Ideal campus mobility
This diagram illustrates ideal mobility on a typical campus. At the heart of the campus is a pedestrian zone with transit access. Nearby is auto parking and bicycle facilities. Connecting the main campus with the satellite is a bike path. Autos are limited to peripheral roads and may not cross the campus.
Diagraming the way in which a corridor passes through various contexts helps to explain the various designs necessary along the corridor. This example is from the Manchester Road Great Streets Master Plan in St Louis MO.
Street design tree
The design tree is a technique from the Chicago Complete Streets guide that we “borrowed” from the 2006 German Street Design Manual (Richtlinien für die Anlage von Stadtstraßen) to articulate how to choose a cross-section based on a set of discrete inputs: ROW width, priority, context, and characteristics.
District street network
In preparing the street network for the Qunli District, a new 300,000 person mixed use area in Harbin (China), we focused on orienting the streets to maximize sun exposure, minimize wind, provide the quickest route to the transit stations, weave a network of parks and trails, and create interesting view corridors.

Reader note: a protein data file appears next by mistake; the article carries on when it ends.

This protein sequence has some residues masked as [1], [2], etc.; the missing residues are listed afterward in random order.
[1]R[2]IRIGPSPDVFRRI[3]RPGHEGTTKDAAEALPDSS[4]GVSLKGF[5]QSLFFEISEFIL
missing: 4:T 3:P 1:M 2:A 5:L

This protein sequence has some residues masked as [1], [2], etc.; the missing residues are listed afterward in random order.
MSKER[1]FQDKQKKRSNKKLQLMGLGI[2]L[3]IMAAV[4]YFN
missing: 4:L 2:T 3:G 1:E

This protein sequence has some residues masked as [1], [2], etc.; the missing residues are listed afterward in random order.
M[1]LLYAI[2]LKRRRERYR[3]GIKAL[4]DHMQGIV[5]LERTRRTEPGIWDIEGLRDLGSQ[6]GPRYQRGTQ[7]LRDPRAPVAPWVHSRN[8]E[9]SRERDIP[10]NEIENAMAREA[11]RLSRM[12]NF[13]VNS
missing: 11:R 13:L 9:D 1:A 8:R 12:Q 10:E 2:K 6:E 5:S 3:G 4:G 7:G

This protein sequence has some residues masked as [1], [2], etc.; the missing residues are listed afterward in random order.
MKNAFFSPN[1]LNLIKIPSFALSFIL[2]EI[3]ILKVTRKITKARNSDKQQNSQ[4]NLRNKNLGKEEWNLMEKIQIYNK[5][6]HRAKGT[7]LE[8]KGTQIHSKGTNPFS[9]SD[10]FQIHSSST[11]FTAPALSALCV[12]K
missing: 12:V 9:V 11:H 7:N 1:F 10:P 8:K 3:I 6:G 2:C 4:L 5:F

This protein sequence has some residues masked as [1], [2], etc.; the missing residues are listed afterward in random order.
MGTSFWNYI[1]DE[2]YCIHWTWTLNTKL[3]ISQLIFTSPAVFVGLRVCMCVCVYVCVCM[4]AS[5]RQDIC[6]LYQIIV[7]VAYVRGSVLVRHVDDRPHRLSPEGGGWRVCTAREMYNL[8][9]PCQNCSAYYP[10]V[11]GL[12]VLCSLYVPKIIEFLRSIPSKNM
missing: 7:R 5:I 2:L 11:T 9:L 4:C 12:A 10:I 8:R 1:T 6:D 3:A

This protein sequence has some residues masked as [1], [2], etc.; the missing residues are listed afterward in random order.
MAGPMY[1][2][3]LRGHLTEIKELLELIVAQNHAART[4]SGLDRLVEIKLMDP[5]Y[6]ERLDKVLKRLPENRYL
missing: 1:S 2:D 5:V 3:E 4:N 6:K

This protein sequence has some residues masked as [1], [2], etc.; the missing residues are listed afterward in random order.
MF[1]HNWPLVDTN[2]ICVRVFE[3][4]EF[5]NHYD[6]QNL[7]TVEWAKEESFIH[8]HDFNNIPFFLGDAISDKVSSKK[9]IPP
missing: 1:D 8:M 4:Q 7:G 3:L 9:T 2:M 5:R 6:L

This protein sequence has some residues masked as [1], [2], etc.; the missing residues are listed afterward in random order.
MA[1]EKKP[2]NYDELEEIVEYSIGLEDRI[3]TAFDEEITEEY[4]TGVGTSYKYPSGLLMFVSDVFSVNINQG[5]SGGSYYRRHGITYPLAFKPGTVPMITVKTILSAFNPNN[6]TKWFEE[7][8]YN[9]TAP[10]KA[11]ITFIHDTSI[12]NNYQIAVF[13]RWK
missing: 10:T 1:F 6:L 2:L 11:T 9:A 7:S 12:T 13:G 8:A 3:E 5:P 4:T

District street network detail
This diagram shows detail of the Qunli District street network plan. All modes are shown, where they intersect, how they cross plazas and parks, and other details. The idea is to expand on the simplistic street map.
Intersection flow diagram
This diagram from the NACTO USDG articulates all the potential movements at a particular intersection. Blue is walking, green cycling, purple transit, and orange driving. Note that the routes, especially those of people walking, are not necessarily always “standard”.
Street classification map
Street classification map from the New Orleans LA Downtown Mobility Plan. It breaks free of the traditional arterial-collector-local orthodoxy, instead opting for Travel Streets, Community Streets, and Living Streets.
Volume per lane
This is a technique we use to illustrate congestion on a roadway. Typically the total volume (average daily traffic, ADT) is shown on a map of a street. While this is fine at a macro-level, to really understand the amount of traffic on a street, one needs to divide total volume by number of lanes. This is a classic case of providing a denominator for a numerator.
In this example from Philadelphia PA, the main section of the parkway has 6 lanes, while the on-ramp to the highway only has 1. The latter is shown in brown as it is more “congested”.
We use this to help practitioners and the public understand traffic.
Realistic five minute catchment area
The most universal way to describe a catchment area is time - how far you can get in xx minutes. In this example from Trenton NJ, the streets shown in yellow are those that can be reached in five minutes. The distances are not all the same, as one has to wait for traffic signals, or has to go around a large block.